It sounds like they were saying, you know, Foreigner, go home, get on the airplane and we'll take you to the airport, this kind of thing. And so it sounds like it was well handled on the part of the U.N. representative.

BANFIELD: Sounds banal. I recall a checkpoint in Afghanistan that was manned by a bunch of 14-, 15-year-old kids who seemed extraordinarily high at 3:00 in the morning.

And it's all banal, until they have no clue what's going on and they don't have a lot of the sensibilities or sensitivities that perhaps older, more experienced people have, so matter what -

HILL: You've got to - BANFIELD: Yeah, it's frightening. It's very frightening.

HILL: Yeah, I mean, they're -

BANFIELD: You're more brave than I am, doing this for a living.

HILL: Yeah, there are people in that part of the world who grow up with their life ambition to own their own checkpoint.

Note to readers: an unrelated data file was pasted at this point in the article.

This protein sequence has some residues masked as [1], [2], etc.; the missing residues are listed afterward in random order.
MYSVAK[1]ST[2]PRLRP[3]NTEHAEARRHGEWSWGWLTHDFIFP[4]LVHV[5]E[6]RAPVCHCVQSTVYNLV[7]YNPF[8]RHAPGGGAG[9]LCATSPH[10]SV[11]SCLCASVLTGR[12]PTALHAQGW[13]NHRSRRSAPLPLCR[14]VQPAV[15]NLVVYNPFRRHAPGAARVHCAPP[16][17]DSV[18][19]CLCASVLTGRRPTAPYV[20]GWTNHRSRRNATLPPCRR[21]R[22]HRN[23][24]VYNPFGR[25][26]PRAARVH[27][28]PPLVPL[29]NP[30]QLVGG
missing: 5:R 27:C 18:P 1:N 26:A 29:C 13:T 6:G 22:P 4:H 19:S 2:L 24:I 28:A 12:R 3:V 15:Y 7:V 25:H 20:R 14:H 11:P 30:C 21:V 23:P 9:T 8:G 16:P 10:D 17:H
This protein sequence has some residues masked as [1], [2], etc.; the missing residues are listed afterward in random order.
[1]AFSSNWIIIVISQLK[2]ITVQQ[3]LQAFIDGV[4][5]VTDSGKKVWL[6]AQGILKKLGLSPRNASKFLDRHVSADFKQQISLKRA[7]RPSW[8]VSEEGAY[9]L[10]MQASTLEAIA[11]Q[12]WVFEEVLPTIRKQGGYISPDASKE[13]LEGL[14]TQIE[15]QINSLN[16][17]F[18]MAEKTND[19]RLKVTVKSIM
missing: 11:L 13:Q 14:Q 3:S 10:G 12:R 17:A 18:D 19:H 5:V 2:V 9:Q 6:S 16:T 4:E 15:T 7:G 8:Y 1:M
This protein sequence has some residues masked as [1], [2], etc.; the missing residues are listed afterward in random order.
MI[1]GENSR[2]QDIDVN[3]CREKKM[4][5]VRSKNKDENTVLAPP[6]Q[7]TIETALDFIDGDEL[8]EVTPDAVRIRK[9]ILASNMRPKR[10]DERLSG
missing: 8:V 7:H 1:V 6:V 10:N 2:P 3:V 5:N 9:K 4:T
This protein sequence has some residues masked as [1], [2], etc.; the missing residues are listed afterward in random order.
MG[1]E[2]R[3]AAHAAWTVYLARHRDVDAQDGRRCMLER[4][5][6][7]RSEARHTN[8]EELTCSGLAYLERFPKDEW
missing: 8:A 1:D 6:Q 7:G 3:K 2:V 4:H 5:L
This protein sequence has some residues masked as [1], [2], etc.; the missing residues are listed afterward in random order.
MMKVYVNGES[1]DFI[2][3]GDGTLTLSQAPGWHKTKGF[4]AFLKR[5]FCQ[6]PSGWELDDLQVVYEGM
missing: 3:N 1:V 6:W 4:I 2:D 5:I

And when they own their own checkpoint, there is money to be made. There is all kinds of authority to have when you have your own checkpoint.

BANFIELD: Can you stand by, Ambassador Hill, for a moment? I've got a couple other things on the agenda, but I definitely want your perspective on them, not the least of which is a NATO news conference which is about to get under way, as well.

This, of course, all about the pressures that are being exerted on Russia over the Ukraine, and how Russia is responding and what can NATO do to help in any kind of off-ramp? What can NATO do to really ramp up those pressures, be them economic or be them something else?

Hopefully we'll get some answers from NATO when they speak in just a few moments. Back after this.